Hepatitis C Virus or HCV affects the liver. During the early phase, there are mild to no symptoms of the contraction. When left unchecked, it can lead to a number of fatal medical conditions, including liver cirrhosis and liver failure.

As of 2015, about 2% of the world population i.e. 143 million people are infected with the HCV. Here are some important HCV stats from World Health Organization:

  • 71 million people are living with chronic HIV
  • Antiviral treatment for HCV works in 95% of the cases

Unfortunately, there is no vaccine available for Hepatitis C.  Nonetheless, a chronic HCV infection can be cured in 95% of the cases by means of antiviral medications, primarily including sofosbuvir or simeprevir.

History

Sometime in the mid-70s, Harvey J. Alter and his research team demonstrated that most post-transfusion hepatitis cases at the time were neither due to hepatitis A or hepatitis B viruses. At that time, the unknown virus was called NANBH, a contraction of non-A, non-B hepatitis. No major development in the direction of identifying the virus was made in the following decade.

In 1987, George Kuo, Michael Houghton and Qui-Lim Choo used a novel molecular cloning approach in collaboration with Daniel W. Bradley for identifying the unknown organism and developing a diagnostic test. A year later, in 1988, the virus was confirmed by Harvey J. Alter by means of verifying its presence in a panel of NANBH specimens.

World Hepatitis Day-Chawla Medicos (2)

In April of 1989, the discovery of the hepatitis C virus, HCV, was published in the popular medical journal, Science. Following the discovery, diagnosis and antiviral treatment for hepatitis C improved verily. In 2000, Harvey J. Alter and Michael Houghton were honored for their immense contributions for identifying HCV.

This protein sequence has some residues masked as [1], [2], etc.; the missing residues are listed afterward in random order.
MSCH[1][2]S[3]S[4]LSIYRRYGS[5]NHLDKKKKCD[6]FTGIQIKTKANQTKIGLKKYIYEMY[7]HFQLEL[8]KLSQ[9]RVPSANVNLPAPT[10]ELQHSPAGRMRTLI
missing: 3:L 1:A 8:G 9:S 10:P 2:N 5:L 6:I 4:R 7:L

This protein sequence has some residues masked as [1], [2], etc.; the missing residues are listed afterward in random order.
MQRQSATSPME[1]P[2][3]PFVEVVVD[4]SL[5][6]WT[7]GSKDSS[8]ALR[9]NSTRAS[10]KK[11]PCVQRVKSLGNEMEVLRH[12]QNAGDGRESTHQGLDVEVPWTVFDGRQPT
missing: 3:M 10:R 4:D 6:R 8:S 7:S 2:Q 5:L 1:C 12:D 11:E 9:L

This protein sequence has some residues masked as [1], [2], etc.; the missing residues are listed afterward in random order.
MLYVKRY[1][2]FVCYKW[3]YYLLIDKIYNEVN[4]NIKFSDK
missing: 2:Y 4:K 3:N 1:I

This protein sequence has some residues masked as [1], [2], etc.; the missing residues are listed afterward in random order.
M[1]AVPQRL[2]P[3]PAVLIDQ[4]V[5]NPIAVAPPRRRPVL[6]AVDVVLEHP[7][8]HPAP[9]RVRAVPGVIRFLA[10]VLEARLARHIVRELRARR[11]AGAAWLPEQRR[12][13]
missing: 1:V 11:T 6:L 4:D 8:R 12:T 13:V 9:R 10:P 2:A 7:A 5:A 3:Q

In 2001, FDA approved pegylated interferon, an effective version of interferon. FDA approved a swift antibody test dubbed OraQuick in 2010. The test gives results in mere 20 minutes. This enhanced the HCV detection. In 2013, FDA approved of two new better HCV medications, namely Sofosbuvir and Simeprevir.

Types

Hepatitis C can be acute or chronic. Acute infection may go away naturally or develop into a chronic infection.

Acute Infection – Out of all the HCV cases, merely 15% cases exhibit acute Hepatitis C symptoms that include:

  • Decreased appetite
  • Fatigue
  • Joint/Muscle Pain
  • Weight Loss

The infection resolves naturally in 10-50% of cases of acute HCV cases.

Chronic Infection – Among all the patients that are exposed to HCV, 80% develop chronic infection. It is defined as the presence of detectable viral replication for at least 6 months. In most chronic cases, there aren’t any kind of symptoms during the early years of the infection.

Treatment

In order to treat HCV, antiviral medications, like sofosbuvir and ribavirin, is used in line with Interferon. While antiviral medications helps in curbing HCV replication, Interferon boosts the immune system.

Conclusion

Undoubtedly, Hepatitis C has come a long way from being an unidentified, fatal infection to a treatable ailment. Now, more emphasis is on the development of better, effectual and quick treatments.

One thought on “The Transition of Hepatitis C from Mysterious Lethal Infection to a Curable Disease”

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